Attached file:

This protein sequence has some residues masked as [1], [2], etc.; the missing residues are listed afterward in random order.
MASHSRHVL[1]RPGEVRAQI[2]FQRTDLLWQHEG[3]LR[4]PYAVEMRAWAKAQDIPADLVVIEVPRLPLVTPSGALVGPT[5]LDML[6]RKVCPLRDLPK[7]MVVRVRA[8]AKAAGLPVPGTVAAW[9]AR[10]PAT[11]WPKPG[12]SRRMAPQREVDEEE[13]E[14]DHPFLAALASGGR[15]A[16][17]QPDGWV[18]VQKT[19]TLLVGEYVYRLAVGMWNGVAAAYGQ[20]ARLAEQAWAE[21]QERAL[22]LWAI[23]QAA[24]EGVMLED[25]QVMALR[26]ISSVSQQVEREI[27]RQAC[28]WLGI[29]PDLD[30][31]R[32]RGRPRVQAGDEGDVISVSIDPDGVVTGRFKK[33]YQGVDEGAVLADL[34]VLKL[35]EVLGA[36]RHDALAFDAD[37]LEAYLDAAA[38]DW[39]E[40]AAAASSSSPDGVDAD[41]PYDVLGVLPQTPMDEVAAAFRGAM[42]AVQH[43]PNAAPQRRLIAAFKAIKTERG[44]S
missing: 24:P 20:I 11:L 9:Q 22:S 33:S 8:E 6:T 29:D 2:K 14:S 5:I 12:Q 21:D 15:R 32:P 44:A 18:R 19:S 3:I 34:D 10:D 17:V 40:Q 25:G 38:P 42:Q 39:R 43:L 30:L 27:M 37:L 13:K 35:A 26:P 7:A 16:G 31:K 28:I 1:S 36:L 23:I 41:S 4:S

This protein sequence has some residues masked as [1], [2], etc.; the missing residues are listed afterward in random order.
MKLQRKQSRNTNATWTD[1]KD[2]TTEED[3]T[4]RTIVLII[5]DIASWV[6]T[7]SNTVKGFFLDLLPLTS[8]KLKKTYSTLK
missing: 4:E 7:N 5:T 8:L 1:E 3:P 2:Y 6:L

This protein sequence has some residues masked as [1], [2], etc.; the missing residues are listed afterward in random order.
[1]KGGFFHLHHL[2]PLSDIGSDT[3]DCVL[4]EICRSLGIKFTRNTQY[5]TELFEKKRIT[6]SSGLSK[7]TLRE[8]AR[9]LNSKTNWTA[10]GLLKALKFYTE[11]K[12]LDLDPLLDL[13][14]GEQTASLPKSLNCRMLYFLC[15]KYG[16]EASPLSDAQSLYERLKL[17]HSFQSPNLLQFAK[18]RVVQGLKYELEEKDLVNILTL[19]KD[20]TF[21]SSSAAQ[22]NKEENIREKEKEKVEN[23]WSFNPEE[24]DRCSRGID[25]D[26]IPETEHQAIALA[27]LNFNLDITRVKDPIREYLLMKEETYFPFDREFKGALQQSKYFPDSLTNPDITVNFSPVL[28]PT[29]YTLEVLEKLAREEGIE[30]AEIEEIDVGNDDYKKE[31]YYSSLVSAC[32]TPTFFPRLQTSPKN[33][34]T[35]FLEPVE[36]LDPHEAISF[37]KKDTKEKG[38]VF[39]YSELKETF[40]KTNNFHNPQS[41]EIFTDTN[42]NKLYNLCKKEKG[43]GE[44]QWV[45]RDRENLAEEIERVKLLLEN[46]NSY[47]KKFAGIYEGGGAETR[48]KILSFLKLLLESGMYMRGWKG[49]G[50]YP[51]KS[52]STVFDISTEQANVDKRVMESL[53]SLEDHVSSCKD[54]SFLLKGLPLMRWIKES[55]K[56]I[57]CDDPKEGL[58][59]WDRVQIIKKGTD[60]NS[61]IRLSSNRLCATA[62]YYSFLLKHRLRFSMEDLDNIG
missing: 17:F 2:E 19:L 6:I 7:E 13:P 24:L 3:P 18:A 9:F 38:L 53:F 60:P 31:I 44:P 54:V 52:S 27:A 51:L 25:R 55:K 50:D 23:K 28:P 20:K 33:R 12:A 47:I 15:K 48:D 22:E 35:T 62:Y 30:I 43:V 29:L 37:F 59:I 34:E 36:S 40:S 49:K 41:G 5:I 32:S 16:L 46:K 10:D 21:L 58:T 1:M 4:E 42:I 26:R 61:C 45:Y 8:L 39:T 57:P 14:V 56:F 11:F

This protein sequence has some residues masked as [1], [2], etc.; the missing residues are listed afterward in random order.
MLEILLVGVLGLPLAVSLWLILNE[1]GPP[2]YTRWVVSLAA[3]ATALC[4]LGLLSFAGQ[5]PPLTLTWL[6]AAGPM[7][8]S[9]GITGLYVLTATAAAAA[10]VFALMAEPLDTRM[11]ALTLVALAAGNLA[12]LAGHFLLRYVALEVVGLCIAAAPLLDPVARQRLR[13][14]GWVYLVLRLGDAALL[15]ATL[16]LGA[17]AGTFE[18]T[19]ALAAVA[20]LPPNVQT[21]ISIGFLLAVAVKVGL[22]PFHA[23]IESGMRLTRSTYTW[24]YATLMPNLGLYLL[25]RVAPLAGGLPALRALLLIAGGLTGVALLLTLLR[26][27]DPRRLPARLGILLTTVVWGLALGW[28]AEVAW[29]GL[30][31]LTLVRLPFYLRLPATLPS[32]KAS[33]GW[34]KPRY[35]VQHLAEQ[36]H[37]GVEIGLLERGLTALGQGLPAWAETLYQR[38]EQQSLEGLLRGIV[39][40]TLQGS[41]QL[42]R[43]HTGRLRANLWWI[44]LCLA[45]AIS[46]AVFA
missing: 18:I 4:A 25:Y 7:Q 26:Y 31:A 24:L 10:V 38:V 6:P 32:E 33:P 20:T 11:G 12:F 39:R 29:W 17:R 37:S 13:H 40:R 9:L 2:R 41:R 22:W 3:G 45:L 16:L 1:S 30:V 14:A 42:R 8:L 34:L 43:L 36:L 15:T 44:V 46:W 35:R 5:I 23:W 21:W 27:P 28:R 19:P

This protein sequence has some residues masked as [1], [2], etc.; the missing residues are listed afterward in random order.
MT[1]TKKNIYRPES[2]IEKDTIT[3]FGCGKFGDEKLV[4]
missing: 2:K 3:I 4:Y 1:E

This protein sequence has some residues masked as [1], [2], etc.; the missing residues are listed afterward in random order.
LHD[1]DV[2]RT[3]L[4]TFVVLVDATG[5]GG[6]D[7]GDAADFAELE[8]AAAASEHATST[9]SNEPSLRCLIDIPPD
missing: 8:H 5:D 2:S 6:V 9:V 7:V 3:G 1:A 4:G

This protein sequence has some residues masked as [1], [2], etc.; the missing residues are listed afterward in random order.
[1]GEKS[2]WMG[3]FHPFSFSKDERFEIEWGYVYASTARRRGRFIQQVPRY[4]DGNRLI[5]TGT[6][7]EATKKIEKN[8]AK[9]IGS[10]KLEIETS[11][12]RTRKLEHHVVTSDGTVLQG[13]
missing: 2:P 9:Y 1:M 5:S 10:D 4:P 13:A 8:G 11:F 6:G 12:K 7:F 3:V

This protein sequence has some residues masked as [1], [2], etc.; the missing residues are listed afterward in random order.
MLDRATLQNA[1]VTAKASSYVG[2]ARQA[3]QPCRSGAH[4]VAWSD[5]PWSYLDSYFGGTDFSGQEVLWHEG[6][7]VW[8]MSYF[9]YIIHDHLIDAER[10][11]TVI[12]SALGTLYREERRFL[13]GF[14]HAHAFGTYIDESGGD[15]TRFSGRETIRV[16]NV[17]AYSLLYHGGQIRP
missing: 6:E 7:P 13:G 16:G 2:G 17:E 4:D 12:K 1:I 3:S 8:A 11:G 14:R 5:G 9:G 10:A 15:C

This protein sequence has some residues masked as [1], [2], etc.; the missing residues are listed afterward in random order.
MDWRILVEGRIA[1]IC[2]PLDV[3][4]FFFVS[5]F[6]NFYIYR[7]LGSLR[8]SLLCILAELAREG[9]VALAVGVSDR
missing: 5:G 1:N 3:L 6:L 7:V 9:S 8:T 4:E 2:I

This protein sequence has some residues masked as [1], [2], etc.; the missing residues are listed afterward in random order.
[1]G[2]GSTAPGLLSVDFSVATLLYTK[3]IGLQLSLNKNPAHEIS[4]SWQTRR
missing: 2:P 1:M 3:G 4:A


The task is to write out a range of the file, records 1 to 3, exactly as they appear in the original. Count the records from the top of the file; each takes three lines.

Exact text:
This protein sequence has some residues masked as [1], [2], etc.; the missing residues are listed afterward in random order.
MASHSRHVL[1]RPGEVRAQI[2]FQRTDLLWQHEG[3]LR[4]PYAVEMRAWAKAQDIPADLVVIEVPRLPLVTPSGALVGPT[5]LDML[6]RKVCPLRDLPK[7]MVVRVRA[8]AKAAGLPVPGTVAAW[9]AR[10]PAT[11]WPKPG[12]SRRMAPQREVDEEE[13]E[14]DHPFLAALASGGR[15]A[16][17]QPDGWV[18]VQKT[19]TLLVGEYVYRLAVGMWNGVAAAYGQ[20]ARLAEQAWAE[21]QERAL[22]LWAI[23]QAA[24]EGVMLED[25]QVMALR[26]ISSVSQQVEREI[27]RQAC[28]WLGI[29]PDLD[30][31]R[32]RGRPRVQAGDEGDVISVSIDPDGVVTGRFKK[33]YQGVDEGAVLADL[34]VLKL[35]EVLGA[36]RHDALAFDAD[37]LEAYLDAAA[38]DW[39]E[40]AAAASSSSPDGVDAD[41]PYDVLGVLPQTPMDEVAAAFRGAM[42]AVQH[43]PNAAPQRRLIAAFKAIKTERG[44]S
missing: 24:P 20:I 11:L 9:Q 22:S 33:S 8:E 6:T 29:D 2:K 14:S 5:I 12:Q 21:D 15:R 32:P 44:A 18:R 19:S 3:I 34:D 10:D 17:V 40:Q 25:G 38:P 42:Q 39:R 43:L 30:L 27:M 37:L 13:K 35:A 26:P 7:A 16:G 31:K 28:I 1:S 36:L 23:I 41:S 4:S

This protein sequence has some residues masked as [1], [2], etc.; the missing residues are listed afterward in random order.
MKLQRKQSRNTNATWTD[1]KD[2]TTEED[3]T[4]RTIVLII[5]DIASWV[6]T[7]SNTVKGFFLDLLPLTS[8]KLKKTYSTLK
missing: 4:E 7:N 5:T 8:L 1:E 3:P 2:Y 6:L

This protein sequence has some residues masked as [1], [2], etc.; the missing residues are listed afterward in random order.
[1]KGGFFHLHHL[2]PLSDIGSDT[3]DCVL[4]EICRSLGIKFTRNTQY[5]TELFEKKRIT[6]SSGLSK[7]TLRE[8]AR[9]LNSKTNWTA[10]GLLKALKFYTE[11]K[12]LDLDPLLDL[13][14]GEQTASLPKSLNCRMLYFLC[15]KYG[16]EASPLSDAQSLYERLKL[17]HSFQSPNLLQFAK[18]RVVQGLKYELEEKDLVNILTL[19]KD[20]TF[21]SSSAAQ[22]NKEENIREKEKEKVEN[23]WSFNPEE[24]DRCSRGID[25]D[26]IPETEHQAIALA[27]LNFNLDITRVKDPIREYLLMKEETYFPFDREFKGALQQSKYFPDSLTNPDITVNFSPVL[28]PT[29]YTLEVLEKLAREEGIE[30]AEIEEIDVGNDDYKKE[31]YYSSLVSAC[32]TPTFFPRLQTSPKN[33][34]T[35]FLEPVE[36]LDPHEAISF[37]KKDTKEKG[38]VF[39]YSELKETF[40]KTNNFHNPQS[41]EIFTDTN[42]NKLYNLCKKEKG[43]GE[44]QWV[45]RDRENLAEEIERVKLLLEN[46]NSY[47]KKFAGIYEGGGAETR[48]KILSFLKLLLESGMYMRGWKG[49]G[50]YP[51]KS[52]STVFDISTEQANVDKRVMESL[53]SLEDHVSSCKD[54]SFLLKGLPLMRWIKES[55]K[56]I[57]CDDPKEGL[58][59]WDRVQIIKKGTD[60]NS[61]IRLSSNRLCATA[62]YYSFLLKHRLRFSMEDLDNIG
missing: 17:F 2:E 19:L 6:I 7:E 13:P 24:L 3:P 18:A 9:F 38:L 53:F 60:P 31:I 44:P 54:V 52:S 27:A 51:L 25:R 55:K 50:D 23:K 28:P 20:K 33:R 12:A 47:I 15:K 48:D 22:E 35:T 62:Y 30:I 43:V 29:L 37:F 59:I 34:E 36:S 40:S 49:K 41:G 5:I 32:S 16:L 46:K 10:D 21:L 58:T 1:M 4:E 42:I 26:R 61:C 45:Y 8:L 39:T 57:P 14:V 56:F 11:F